Livable Cities – London
Today, the societies, cultures, and the places in which we live and work are increasingly intricate phenomena. Globalization eradicates spatial boundaries to business; gentrification involves social and political pressure; pandemics are never site specific or confined to the past. Architecture and urban design are global endeavors; sustainability requires material and political action; and patterns of criminality are not placed bound. Similarly, the need for education and housing are universal; and land rights are essential legal tools for First Nations and communities everywhere.
Within this mode of thinking, when we discuss sustainability we must consider local planning and global politics. When we speak about smart cities, we are obliged to consider cyber security and civil rights. When we discuss law and human rights, we cannot ignore economic or social policy. Equally, when we think about food production and consumption, we must consider transportation costs, public health, and more.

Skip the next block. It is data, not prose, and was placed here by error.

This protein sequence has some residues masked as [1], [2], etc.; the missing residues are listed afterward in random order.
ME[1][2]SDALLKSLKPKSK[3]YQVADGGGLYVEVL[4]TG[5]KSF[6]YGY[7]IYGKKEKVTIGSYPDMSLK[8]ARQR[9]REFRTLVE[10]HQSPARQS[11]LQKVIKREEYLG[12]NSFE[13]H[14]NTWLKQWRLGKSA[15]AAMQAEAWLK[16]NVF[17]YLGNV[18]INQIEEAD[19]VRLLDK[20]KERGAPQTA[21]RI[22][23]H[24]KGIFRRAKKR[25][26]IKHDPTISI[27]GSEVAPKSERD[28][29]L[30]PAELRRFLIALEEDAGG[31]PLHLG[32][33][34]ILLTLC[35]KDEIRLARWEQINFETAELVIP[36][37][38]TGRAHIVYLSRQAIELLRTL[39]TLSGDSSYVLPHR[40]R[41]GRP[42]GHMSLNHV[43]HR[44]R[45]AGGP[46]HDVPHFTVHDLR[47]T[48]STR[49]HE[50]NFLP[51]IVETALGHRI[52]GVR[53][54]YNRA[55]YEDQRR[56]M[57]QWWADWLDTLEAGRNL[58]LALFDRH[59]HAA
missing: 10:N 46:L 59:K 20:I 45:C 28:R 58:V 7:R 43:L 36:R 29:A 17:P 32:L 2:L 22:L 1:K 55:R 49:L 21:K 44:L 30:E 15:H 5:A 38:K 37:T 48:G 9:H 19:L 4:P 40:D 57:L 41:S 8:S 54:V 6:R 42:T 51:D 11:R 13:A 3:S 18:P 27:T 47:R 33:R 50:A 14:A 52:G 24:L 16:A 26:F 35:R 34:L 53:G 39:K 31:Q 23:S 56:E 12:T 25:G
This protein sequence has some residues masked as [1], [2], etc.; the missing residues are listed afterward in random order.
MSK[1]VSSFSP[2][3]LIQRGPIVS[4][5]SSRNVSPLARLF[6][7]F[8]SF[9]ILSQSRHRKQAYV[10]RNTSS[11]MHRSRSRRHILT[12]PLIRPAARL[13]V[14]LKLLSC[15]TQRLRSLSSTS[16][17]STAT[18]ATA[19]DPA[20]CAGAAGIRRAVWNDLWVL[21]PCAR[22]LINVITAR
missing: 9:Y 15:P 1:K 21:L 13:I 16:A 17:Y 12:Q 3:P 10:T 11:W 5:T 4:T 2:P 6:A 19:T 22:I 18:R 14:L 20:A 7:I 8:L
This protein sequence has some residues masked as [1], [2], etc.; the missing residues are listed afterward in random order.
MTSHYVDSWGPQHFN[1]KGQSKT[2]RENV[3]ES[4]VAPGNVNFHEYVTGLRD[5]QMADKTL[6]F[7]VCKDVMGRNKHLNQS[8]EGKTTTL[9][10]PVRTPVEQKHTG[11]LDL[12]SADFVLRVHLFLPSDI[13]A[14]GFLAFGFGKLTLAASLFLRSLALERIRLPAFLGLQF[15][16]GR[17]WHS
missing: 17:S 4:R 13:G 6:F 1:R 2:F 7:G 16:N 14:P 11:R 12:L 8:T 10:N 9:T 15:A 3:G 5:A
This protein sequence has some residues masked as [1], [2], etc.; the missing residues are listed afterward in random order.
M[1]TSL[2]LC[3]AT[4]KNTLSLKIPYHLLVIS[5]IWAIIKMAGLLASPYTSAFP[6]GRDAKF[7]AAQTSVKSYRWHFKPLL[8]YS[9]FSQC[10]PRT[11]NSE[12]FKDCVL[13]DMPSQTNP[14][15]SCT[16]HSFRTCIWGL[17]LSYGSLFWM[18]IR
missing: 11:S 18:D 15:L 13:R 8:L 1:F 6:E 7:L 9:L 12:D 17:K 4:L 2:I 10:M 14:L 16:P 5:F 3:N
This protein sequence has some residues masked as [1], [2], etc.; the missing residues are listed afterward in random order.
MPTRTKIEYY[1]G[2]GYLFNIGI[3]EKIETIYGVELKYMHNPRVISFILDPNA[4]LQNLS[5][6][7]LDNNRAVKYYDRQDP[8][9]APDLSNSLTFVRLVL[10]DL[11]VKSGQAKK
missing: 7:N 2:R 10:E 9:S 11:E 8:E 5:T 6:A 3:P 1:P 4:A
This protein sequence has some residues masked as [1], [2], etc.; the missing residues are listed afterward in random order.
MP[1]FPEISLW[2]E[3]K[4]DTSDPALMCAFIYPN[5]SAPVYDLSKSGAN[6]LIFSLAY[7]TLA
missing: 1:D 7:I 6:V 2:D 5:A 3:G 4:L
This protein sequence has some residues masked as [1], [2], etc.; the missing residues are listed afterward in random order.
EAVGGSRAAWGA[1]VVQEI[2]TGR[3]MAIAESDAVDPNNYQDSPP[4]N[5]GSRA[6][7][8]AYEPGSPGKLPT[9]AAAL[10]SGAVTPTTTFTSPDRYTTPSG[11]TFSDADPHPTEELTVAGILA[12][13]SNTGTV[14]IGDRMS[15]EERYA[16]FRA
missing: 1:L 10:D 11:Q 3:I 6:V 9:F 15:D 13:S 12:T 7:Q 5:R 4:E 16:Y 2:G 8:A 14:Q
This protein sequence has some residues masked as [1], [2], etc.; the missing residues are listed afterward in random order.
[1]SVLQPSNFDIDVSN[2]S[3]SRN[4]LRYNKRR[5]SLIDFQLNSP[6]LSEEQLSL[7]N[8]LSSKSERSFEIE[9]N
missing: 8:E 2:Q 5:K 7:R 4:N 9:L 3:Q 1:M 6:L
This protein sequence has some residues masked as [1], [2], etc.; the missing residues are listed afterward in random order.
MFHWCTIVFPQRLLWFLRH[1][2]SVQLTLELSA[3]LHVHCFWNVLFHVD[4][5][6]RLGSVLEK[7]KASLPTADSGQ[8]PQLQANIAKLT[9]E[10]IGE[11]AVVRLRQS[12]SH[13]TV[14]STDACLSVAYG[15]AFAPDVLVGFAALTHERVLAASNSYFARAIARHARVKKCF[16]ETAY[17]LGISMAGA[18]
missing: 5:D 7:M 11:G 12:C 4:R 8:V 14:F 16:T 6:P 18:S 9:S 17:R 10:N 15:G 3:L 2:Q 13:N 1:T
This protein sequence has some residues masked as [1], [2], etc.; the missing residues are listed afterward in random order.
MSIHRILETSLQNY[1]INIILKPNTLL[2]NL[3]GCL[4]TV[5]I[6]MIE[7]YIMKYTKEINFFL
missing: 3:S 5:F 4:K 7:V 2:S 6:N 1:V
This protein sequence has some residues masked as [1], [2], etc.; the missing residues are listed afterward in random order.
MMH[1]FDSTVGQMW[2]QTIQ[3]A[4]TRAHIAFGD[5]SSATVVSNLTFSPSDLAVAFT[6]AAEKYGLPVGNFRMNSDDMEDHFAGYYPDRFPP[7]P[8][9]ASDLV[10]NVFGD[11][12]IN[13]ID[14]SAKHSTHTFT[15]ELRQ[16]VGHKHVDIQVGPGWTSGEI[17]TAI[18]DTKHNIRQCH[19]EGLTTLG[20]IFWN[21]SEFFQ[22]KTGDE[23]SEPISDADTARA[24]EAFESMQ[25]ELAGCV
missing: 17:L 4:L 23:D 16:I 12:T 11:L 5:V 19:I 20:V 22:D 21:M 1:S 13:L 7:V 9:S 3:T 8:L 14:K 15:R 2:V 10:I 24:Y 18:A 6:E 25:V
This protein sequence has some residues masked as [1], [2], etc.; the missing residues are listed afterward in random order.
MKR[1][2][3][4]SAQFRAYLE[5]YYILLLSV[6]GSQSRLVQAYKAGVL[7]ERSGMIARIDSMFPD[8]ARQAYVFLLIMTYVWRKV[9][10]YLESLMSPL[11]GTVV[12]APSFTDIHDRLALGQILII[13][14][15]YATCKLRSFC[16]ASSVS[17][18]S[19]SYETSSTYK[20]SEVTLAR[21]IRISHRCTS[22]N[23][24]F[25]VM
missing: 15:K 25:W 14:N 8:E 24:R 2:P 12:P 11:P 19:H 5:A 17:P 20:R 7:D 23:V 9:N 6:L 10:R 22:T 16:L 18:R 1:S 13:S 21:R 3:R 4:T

In reading livability as an aggregate of forces, this conference does not see ‘the city’ as primarily a physical and designed entity. On the contrary, it posits ‘the livable city’ as a ‘construct’ involving a plethora of agendas and disciplines.
As an inherently interdisciplinary conference, Livable Cities – London explores cities as a material and immaterial question – as an interplay of forces including, but not limited to: politics, sociological trends, cultural tendencies, media representations, economic policy, design and planning methods, the provision of public services, and more.
By juxtaposing, comparing and sharing work in various fields, it is expected that a broader and richer picture will emerge regarding what makes the places we inhabit more, or less, livable.
Image: Embussy (Pixabay)